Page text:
The government has announced it will lift immigration controls on nurses working in the UK, in a bid to ease pressure on the NHS.
Nursing will also temporarily be added to the shortage occupation list, while the Migration Advisory Committee (MAC) conducts a review into whether it should continue in the long-term, reports the CIPD.
The changes mean that people from outside of the European Economic Area (EEA), applying for nursing roles in the UK, will now have their applications prioritised.
Non-EU nurses, earning less than £35,000 after being in the UK for six years, will also no longer have to leave the country from April 2016, following the government’s rethink.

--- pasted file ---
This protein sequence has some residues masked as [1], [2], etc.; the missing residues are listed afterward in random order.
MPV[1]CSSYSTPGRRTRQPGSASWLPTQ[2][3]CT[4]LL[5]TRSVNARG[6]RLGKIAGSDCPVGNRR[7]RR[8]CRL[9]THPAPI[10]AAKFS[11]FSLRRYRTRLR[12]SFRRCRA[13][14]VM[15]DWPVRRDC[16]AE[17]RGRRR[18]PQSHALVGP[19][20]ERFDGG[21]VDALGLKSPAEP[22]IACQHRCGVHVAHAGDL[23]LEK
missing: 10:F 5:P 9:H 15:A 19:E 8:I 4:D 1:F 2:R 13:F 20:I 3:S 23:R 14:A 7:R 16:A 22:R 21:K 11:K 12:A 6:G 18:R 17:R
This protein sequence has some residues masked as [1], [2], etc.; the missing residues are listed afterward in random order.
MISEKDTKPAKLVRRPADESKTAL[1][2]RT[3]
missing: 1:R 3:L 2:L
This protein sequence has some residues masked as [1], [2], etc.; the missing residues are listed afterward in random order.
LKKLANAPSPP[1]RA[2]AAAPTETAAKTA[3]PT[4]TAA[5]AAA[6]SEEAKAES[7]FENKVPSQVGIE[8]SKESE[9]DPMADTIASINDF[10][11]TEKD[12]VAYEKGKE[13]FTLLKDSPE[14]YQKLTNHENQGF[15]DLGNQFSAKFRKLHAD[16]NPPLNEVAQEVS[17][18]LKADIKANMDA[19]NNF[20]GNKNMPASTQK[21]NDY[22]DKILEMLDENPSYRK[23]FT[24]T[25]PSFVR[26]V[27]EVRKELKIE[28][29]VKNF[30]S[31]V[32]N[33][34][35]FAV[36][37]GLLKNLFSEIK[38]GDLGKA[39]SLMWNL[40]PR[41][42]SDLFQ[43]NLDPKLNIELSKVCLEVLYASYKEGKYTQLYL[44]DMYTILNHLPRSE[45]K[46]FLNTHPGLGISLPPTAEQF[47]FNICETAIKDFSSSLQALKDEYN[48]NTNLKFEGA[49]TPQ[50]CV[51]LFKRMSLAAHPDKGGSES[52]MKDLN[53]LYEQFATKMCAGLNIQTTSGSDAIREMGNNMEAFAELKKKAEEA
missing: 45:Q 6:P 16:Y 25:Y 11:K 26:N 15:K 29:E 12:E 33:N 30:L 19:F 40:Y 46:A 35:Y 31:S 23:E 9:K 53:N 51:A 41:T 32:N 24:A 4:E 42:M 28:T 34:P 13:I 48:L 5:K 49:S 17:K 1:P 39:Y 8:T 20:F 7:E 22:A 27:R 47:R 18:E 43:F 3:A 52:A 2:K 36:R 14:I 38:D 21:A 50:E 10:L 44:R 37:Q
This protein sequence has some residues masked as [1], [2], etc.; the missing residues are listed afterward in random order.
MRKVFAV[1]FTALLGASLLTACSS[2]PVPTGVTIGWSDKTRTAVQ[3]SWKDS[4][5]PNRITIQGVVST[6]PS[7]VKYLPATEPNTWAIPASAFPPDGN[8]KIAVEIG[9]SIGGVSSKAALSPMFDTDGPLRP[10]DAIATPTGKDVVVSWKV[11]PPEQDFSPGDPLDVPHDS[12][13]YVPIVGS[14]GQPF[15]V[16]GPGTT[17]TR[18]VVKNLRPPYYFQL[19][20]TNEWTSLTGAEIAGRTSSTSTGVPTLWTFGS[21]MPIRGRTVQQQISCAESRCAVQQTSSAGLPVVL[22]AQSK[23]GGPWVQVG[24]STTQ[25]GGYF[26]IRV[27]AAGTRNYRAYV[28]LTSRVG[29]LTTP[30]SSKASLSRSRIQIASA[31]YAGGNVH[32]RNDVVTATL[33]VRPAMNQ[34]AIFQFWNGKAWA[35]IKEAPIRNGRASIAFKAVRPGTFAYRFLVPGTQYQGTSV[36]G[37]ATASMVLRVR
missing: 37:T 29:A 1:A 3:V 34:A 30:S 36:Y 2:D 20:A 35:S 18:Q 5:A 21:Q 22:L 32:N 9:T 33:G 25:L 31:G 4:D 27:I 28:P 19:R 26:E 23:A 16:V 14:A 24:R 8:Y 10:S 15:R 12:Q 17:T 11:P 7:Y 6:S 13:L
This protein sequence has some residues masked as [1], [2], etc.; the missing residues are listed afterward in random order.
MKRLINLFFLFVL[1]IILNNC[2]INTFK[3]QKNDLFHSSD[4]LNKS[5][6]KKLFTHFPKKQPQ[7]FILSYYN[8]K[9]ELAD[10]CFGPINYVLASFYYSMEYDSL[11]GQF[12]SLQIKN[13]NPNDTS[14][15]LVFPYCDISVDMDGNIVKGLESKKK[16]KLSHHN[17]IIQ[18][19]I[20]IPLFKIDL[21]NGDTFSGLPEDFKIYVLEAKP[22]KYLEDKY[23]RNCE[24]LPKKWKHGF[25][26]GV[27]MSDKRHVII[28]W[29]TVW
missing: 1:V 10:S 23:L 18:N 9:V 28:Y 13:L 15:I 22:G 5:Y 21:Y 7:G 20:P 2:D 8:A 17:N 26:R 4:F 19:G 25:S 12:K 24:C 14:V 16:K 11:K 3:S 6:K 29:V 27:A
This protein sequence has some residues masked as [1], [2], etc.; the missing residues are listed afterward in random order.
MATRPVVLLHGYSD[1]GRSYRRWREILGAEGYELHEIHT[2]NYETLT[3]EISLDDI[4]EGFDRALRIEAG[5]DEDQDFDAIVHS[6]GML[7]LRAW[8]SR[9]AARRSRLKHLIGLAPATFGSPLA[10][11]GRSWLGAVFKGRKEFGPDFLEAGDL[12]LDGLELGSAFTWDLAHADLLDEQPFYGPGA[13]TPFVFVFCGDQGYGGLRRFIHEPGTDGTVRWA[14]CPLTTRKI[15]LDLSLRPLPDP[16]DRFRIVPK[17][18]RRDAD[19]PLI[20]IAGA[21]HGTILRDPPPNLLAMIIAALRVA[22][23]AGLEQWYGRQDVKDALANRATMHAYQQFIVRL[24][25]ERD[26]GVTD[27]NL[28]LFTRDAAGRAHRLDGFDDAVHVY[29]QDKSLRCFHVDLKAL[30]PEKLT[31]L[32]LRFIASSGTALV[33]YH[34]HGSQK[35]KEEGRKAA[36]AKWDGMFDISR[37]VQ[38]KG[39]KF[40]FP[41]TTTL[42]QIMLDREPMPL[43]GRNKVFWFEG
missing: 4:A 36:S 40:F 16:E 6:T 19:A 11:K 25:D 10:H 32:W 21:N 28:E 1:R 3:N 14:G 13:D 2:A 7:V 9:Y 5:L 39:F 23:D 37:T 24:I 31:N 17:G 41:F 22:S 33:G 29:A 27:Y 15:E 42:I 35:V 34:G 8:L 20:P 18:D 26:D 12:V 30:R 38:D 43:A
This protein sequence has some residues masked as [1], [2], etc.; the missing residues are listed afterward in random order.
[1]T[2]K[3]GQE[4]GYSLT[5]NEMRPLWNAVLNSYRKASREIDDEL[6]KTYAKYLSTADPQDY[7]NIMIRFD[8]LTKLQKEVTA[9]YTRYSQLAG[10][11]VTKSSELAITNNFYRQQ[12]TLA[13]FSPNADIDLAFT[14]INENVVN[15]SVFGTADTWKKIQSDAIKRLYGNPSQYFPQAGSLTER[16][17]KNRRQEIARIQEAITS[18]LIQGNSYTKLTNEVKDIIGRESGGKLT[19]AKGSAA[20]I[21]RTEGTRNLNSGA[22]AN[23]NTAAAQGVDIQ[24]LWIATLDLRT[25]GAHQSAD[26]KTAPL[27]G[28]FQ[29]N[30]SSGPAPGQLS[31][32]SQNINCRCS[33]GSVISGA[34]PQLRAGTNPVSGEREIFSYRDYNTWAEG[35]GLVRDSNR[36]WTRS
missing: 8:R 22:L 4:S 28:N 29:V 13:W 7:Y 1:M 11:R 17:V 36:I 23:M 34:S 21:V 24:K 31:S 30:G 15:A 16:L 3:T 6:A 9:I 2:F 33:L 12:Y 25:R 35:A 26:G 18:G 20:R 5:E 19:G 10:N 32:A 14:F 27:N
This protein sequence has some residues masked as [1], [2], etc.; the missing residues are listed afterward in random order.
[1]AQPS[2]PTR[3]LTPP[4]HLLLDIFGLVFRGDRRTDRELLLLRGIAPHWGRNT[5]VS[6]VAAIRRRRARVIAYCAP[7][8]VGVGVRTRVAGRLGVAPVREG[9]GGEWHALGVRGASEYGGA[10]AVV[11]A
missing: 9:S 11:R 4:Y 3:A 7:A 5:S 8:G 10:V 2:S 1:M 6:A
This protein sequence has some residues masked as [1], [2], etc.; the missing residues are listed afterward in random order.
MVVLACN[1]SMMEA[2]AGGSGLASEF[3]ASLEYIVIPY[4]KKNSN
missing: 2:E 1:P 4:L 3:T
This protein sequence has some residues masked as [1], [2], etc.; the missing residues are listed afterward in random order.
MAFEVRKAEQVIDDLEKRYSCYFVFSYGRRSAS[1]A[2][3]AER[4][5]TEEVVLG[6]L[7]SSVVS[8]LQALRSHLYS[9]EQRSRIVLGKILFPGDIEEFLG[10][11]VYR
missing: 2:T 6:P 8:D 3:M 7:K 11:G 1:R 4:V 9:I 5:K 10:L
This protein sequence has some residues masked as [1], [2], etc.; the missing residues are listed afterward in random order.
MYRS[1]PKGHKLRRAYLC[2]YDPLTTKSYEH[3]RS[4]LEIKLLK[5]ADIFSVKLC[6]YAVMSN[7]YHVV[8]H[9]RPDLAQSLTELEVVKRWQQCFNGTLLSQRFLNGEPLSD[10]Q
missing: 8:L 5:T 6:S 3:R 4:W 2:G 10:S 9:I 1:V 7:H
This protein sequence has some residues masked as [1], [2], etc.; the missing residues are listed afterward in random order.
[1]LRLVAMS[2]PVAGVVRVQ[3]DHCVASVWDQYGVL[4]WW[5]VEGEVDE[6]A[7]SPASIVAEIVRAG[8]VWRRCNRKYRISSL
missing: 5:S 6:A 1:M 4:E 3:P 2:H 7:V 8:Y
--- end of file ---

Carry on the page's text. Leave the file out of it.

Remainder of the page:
Health secretary Jeremy Hunt said the changes aim to help ease the pressure on the NHS, which is facing a desperate shortage of nurses and increasing restrictions on the use of agency staff.
Various industry bodies have campaigned to relax the stringent rules, which have seen thousands of applications from foreign nurses rejected.
Last month, Danny Mortimer, chief executive of NHS Employers said in an open letter to home secretary Theresa May that the NHS “needed” to employ staff from outside the EU to meet current demand, but immigration laws were proving counterproductive.
According to stats from the Royal College of Nursing (RCN), demand for qualified nurses increased by 21,000 in 2014.
Janet Davies, chief executive and general secretary of the RCN, said: “This reversal is a real victory for nurses, the health service and most of all patients.
“The government must now extend this common sense approach to the issue of training and retaining more nurses in the long-term and significantly increasing student nurse training places so that patients in the UK are no longer at the mercy of global workforce trends,” she added.